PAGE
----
Over the years, humans have had a profound effect on biodiversity. Whether through population, land use, exploitation or lifestyle, everywhere people go, they have an impact on the environment and ecosystem services that we all rely on.
This pattern is exemplified by the beaver and its extirpation (local extinction) in the northeastern part of the country, a result of the fur trade industry between roughly 1600-1900. European demand for mammal pelts, such as the beaver, altered life for Indigenous North Americans and shifted thousands of years of traditional harvest practices.
While existing research has given us some insight, scientists hope the eager beaver and its furry cohorts will improve our understanding of the past, and better manage current and future conservation efforts for these furbearers.
Courtney Hofman, President’s Associates Presidential Professor in the Department of Anthropology, Dodge Family College of Arts and Sciences at the University of Oklahoma, is leading a project studying how human management schemes and Indigenous relationships influenced furbearers, specifically beaver, mink and muskrat.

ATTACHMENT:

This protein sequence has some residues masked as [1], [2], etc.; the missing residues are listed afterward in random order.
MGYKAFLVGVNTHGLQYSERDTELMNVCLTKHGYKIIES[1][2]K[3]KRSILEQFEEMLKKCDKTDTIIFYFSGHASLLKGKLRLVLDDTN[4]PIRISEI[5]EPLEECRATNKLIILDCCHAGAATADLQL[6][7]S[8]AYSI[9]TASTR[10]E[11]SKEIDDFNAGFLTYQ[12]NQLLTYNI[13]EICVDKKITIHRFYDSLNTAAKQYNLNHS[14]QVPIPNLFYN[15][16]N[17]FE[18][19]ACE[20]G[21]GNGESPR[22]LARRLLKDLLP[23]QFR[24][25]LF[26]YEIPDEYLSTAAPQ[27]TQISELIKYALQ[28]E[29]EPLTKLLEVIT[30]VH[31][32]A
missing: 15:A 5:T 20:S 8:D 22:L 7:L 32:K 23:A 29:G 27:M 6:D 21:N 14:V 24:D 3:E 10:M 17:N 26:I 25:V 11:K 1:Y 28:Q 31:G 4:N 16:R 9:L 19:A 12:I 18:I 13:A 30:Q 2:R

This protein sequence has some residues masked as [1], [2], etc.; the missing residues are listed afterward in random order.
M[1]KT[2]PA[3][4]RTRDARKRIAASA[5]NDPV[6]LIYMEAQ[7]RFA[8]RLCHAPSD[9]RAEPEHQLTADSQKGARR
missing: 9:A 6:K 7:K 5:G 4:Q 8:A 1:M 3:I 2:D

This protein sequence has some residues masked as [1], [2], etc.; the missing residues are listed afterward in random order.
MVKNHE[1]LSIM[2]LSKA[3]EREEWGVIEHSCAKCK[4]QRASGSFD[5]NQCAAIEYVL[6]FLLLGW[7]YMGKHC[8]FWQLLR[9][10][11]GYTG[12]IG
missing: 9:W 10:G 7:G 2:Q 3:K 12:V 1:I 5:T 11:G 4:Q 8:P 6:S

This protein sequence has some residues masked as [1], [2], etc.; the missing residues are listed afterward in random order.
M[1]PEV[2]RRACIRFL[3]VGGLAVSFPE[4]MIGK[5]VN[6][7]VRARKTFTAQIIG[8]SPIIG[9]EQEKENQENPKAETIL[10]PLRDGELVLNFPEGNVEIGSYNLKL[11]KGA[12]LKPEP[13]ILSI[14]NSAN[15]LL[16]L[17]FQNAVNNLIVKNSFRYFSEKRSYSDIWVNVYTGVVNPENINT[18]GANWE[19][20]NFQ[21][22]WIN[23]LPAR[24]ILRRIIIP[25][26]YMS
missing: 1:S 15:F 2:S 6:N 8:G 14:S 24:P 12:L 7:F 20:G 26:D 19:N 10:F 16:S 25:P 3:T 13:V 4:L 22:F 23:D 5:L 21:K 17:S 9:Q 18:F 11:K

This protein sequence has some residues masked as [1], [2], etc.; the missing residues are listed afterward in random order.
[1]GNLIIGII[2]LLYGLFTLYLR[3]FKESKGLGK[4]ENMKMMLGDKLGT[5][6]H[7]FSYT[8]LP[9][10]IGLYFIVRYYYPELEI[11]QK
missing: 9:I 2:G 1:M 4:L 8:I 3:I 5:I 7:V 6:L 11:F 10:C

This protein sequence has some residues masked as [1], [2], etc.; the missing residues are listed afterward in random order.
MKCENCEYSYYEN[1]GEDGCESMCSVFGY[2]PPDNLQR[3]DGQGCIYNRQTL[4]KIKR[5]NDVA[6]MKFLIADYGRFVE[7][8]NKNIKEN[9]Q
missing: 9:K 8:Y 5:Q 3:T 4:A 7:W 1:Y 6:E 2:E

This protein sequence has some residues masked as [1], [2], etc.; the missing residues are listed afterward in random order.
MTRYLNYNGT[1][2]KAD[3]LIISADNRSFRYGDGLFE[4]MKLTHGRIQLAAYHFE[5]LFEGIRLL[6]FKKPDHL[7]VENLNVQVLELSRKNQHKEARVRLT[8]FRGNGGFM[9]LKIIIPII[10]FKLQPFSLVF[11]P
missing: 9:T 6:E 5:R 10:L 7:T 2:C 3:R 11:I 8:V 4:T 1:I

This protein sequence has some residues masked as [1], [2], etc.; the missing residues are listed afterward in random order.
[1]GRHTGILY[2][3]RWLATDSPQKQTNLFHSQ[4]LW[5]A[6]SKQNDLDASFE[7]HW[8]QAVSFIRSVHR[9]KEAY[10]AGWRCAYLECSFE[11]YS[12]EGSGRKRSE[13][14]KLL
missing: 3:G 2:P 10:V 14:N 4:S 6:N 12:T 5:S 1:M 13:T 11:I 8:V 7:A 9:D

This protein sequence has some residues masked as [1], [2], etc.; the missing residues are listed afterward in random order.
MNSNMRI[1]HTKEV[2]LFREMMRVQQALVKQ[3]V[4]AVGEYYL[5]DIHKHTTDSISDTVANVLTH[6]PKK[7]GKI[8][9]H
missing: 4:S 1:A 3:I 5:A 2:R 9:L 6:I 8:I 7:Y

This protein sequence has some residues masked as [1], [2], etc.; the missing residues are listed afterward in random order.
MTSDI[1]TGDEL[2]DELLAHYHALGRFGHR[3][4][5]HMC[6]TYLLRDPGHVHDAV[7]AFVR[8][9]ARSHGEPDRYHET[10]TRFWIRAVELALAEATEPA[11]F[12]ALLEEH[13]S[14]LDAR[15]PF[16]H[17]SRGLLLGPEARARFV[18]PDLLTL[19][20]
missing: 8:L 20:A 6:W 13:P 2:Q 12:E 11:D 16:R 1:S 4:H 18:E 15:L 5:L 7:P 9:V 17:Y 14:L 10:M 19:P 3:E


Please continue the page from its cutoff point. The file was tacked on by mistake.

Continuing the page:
Hofman’s work is the focus of a $1.5 million grant from the National Science Foundation. The four-year study uses ancient DNA samples derived from archaeological specimens housed at the Smithsonian Institute’s Natural History Museum and among other museums, as well as samples from modern beaver, mink and muskrat provided by wildlife managers and fur-trappers, to better understand the relationship between people and these animals. The study incorporates a diverse group of collaborators, including the Smithsonian, Middlebury College, the University of Maine and tribal partners.